kNewspapers: A Novel About Love and Citizen Journalism

kNewspapers: A Novel About Love and Citizen Journalism

K. Paul Mallasch

Language: English

Pages: 472

ISBN: 1481260618

Format: PDF / Kindle (mobi) / ePub

kNewspapers: A Novel About Love and Citizen Journalism

K. Paul Mallasch

Language: English

Pages: 472

ISBN: 1481260618

Format: PDF / Kindle (mobi) / ePub


Downsized in 2005 from a midsize daily newspaper in the Midwest and on the run from a soon-to-be ex-wife, intrepid webmaster Paul Malinski transforms into kpaul. His goal is to start a news and information source from the ground up, something truly by the people and for the people.  

On his journey, he learns a lot about journalism, greed, love, black holes, Occupy Wall Street, robots and automation, poetry, selflessness, mental illness and much more. Perhaps most important, he learns about himself and that one person alone can't do everything.

This is an autobiographical novel, a work of fiction that describes the continued decline of big media and the rise of "citizen journalism" as seen through the eyes of a man who believes that Journalism is much too important to leave to large corporations.  

Section A - Hyperlocal News / Obits
  • Chapter A1 - So Long, and Thanks for All the Fish Wrap!
  • Chapter A2 - Redbud is my Rosebud
  • Chapter A3 - Tell me. Is the Lord of the Blogosphere in?
Section B - Politics / Lifestyle / Money
  • Chapter B4 - Presidential Deliverance from Underwear
  • Chapter B5 - Ex-Mas Eve Under the Lilith Tree
  • Chapter B6 - Babylon's Richest Man Until the End of the Chapter
Section C - National / World News
  • Chapter C7 - Period comma exclamation point
  • Chapter C8 - Hastily created Believeland Tourism Video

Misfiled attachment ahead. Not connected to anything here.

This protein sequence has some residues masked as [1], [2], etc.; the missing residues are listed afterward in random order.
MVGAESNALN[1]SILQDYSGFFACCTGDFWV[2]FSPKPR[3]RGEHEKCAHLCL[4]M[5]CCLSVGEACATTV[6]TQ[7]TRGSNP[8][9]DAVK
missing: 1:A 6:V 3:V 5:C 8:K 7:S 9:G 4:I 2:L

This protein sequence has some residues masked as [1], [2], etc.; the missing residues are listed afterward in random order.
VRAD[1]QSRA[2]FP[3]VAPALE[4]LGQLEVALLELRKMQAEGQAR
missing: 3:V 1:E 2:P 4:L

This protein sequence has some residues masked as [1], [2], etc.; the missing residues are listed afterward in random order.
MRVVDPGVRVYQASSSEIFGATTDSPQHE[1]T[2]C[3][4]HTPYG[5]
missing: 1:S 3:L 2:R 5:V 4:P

• Chapter C9 - Die Lethal with a Hard Weapon
Section D - Arts / Opinion / Editorial
  • Chapter D10 - Whiner, Whiner, Chicken Diner
  • Chapter D11 - Blue Journalist Needs Food Badly!
  • Chapter D12 - Quantum Entanglement/Journalism Engagement

Something Only We Know

Coronation Everest

The Onion Presents Chronicles Of The Area Man

Romance Is My Day Job: A Memoir of Finding Love at Last

New Media, Old Media: A History and Theory Reader

 

 

 

 

 

 

 

 

 

 

 

 

 

 

 

 

 

 

 

returned a moment later and added, “I swear it's like herding cats,” with a laugh. As they made their way upstairs, I headed into the kitchen where Joseph was explaining to his grandparents the latest video game he was playing. “Have you played Sim City?” I asked. “No. You play video games?” he asked, in shock. “Not so much anymore, but they help me relax.” “And learn. Grams says I learned to read because of playing Mario on the Nintendo.” “That's great, man,” I said then gave him a

walking away from the table. “You want to just ride with me so it's easier and we can talk in between destinations?” “Sure.” “We have one other stop in the Village before we go.” I followed him down a couple of blocks to a new establishment – Grandma Betty's Ice Cream – which was run by Jeanette Johnson. According to an email I'd received from Spencer, she had also recently taken over the Times of Muncie, the local African American themed monthly tabloid. “Hey, when did Jeanette move down

joint, and then another. And so on. Soon, my head was swimming. The conversation shifted from me to them. I learned Boba was an actual bounty hunter – and that he didn't have a website. He had an intense hatred for Dog the Bounty Hunter on cable TV and wanted to compile his own show or write a book. “I can help you with a website,” I offered. Knowing a bounty hunter would have its advantages. “I might get with you about that, brother,” he said. As the night progressed, I found out Hal lived

over Indiana to see their favorite local wrestlers battle their evil counterparts. I knew I couldn't devote all my time to them, but I tried to help them spread the word about their events. I even covered one of their matches in Muncie at the YMCA. I never got a straight answer about whether the wrestling was real or staged, but the story was a lot of fun. From the local art scene to local historians to musicians to activists to business owners, I met with as many groups and individuals as I

turned to Triple-F financing – better known as Friends, Family, and Fools. I worked up how much money it would cost me to print Anderson Free Press as a small tabloid. Instead of dealing with home delivery, I decided to use direct mail the tabloids to specific zip codes each week. To print and deliver 21,000 copies to three zip codes in Anderson would cost less than $3,000. This was still a considerable amount of money, but I was able to beg, borrow, and save enough to print and mail the first

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